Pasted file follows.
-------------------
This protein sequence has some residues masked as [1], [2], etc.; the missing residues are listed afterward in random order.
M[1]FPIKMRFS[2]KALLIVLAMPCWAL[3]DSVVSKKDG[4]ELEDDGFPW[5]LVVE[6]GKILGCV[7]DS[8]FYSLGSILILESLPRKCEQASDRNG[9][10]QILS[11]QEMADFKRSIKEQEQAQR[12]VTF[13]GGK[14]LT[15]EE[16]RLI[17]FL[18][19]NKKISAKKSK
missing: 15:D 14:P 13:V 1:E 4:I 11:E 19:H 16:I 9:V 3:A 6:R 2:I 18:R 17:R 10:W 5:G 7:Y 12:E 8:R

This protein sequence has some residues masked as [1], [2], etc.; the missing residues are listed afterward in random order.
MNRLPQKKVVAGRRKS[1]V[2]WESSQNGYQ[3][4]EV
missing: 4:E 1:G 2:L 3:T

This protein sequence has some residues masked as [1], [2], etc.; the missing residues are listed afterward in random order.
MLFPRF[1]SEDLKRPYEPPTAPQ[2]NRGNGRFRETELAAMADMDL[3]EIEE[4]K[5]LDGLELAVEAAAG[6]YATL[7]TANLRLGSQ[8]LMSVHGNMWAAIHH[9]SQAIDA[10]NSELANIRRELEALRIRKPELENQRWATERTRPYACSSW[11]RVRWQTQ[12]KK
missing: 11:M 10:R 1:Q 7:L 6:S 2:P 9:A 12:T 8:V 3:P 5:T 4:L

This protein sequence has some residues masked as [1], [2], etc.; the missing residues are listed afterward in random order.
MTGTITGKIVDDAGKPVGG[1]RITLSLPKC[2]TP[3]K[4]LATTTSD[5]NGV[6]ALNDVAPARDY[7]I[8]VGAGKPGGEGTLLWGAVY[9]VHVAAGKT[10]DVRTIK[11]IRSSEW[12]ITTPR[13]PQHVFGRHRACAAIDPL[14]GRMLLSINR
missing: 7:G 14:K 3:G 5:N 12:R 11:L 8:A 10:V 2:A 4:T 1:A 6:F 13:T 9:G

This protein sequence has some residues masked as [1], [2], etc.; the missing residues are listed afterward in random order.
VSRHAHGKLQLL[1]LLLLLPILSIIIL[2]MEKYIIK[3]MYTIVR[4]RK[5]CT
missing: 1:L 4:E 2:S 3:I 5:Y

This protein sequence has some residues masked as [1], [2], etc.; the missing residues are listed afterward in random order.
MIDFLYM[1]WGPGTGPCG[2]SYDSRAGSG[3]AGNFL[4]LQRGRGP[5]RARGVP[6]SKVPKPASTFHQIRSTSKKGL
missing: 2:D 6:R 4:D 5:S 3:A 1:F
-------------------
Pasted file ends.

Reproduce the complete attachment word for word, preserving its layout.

This protein sequence has some residues masked as [1], [2], etc.; the missing residues are listed afterward in random order.
M[1]FPIKMRFS[2]KALLIVLAMPCWAL[3]DSVVSKKDG[4]ELEDDGFPW[5]LVVE[6]GKILGCV[7]DS[8]FYSLGSILILESLPRKCEQASDRNG[9][10]QILS[11]QEMADFKRSIKEQEQAQR[12]VTF[13]GGK[14]LT[15]EE[16]RLI[17]FL[18][19]NKKISAKKSK
missing: 15:D 14:P 13:V 1:E 4:I 11:E 19:H 16:I 9:V 3:A 6:R 2:I 18:R 17:R 10:W 5:G 7:Y 12:E 8:R

This protein sequence has some residues masked as [1], [2], etc.; the missing residues are listed afterward in random order.
MNRLPQKKVVAGRRKS[1]V[2]WESSQNGYQ[3][4]EV
missing: 4:E 1:G 2:L 3:T

This protein sequence has some residues masked as [1], [2], etc.; the missing residues are listed afterward in random order.
MLFPRF[1]SEDLKRPYEPPTAPQ[2]NRGNGRFRETELAAMADMDL[3]EIEE[4]K[5]LDGLELAVEAAAG[6]YATL[7]TANLRLGSQ[8]LMSVHGNMWAAIHH[9]SQAIDA[10]NSELANIRRELEALRIRKPELENQRWATERTRPYACSSW[11]RVRWQTQ[12]KK
missing: 11:M 10:R 1:Q 7:L 6:S 2:P 9:A 12:T 8:V 3:P 5:T 4:L

This protein sequence has some residues masked as [1], [2], etc.; the missing residues are listed afterward in random order.
MTGTITGKIVDDAGKPVGG[1]RITLSLPKC[2]TP[3]K[4]LATTTSD[5]NGV[6]ALNDVAPARDY[7]I[8]VGAGKPGGEGTLLWGAVY[9]VHVAAGKT[10]DVRTIK[11]IRSSEW[12]ITTPR[13]PQHVFGRHRACAAIDPL[14]GRMLLSINR
missing: 7:G 14:K 3:G 5:N 12:R 11:L 8:A 10:V 2:A 4:T 1:A 6:F 13:T 9:G

This protein sequence has some residues masked as [1], [2], etc.; the missing residues are listed afterward in random order.
VSRHAHGKLQLL[1]LLLLLPILSIIIL[2]MEKYIIK[3]MYTIVR[4]RK[5]CT
missing: 1:L 4:E 2:S 3:I 5:Y

This protein sequence has some residues masked as [1], [2], etc.; the missing residues are listed afterward in random order.
MIDFLYM[1]WGPGTGPCG[2]SYDSRAGSG[3]AGNFL[4]LQRGRGP[5]RARGVP[6]SKVPKPASTFHQIRSTSKKGL
missing: 2:D 6:R 4:D 5:S 3:A 1:F